US and UK governments are ‘AI ready’ - but are not being responsible
A new global index out this week ranks the US and the UK as the highest scoring regions in terms of preparedness for using AI to deliver public services. But they fall short when it comes to a responsible approach.
The influence of ‘AI hype' on the private sector has unsurprisingly also filtered down to governments around the world in recent years, with politicians and digital leaders citing the ample opportunity for artificial intelligence and automation to improve the delivery of public services for citizens. Healthcare, education, transportation and welfare systems have all been cited as ripe for disruption from AI, as governments get better at collecting data and machine learning and algorithmic technologies begin to mature.
And so it is with interest that this week the third annual Government AI Readiness Index has been released, ranking the USA and the UK as the countries most prepared to take advantage of AI in government. However, the report, which has been released by Oxford Insights and the International Research Development Centre, also now includes a ‘responsible use of AI index' for the first time - where the US and the UK performed much more poorly.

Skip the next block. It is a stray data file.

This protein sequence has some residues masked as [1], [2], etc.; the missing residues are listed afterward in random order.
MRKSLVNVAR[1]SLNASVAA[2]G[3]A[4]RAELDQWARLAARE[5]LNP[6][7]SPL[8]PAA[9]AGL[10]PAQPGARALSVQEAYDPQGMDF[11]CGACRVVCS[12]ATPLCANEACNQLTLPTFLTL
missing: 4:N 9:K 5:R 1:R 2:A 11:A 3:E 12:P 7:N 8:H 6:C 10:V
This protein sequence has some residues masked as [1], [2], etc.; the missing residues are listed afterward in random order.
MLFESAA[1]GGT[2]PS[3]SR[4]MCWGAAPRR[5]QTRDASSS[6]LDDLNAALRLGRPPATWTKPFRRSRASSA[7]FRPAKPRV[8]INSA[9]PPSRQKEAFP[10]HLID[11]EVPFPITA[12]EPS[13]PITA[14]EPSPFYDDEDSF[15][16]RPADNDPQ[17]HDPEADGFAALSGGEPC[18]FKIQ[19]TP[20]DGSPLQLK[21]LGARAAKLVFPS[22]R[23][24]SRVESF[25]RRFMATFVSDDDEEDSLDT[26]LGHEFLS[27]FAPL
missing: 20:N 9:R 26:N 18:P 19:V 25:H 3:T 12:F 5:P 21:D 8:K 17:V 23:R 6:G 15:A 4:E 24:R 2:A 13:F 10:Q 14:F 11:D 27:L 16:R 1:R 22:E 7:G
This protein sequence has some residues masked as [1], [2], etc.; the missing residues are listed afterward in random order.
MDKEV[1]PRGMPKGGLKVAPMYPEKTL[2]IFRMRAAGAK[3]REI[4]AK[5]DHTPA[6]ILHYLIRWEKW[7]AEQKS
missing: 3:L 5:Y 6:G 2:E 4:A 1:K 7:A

Which therefore raises the question: are you really prepared if you're not being responsible? But more on the ethics later…
Let's first breakdown how countries performed overall in terms of preparedness, where the report assesses each country across four dimensions and 33 indicators. The dimensions include: government, technology sector, and data and infrastructure. Some of the indicators within those pillars include government vision, digital capacity, adaptability, size of technology sector, human capital, as well as infrastructure and data availability.
The report states:
Last year's Index built on four hypotheses about government AI readiness. This year, we have changed our approach to try and get to the heart of what makes a government AI ready. We therefore developed three new hypotheses, each of which corresponds to a fundamental pillar of government AI readiness:
- The Government needs to be willing to adopt AI, and able to adapt and innovate to do so;
- The Government needs a good supply of AI tools from the technology sector; and
- These tools need to be built and trained on high quality and representative data, and need the appropriate infrastructure to be delivered to and used by citizens.
As noted above, the US came out on top in the AI readiness index, with it performing particularly well for its private sector innovation. The report states that although the US also scored well in the government, data and infrastructure pillars, it is the sheer size and innovative power of its technology sector that really gave it the edge.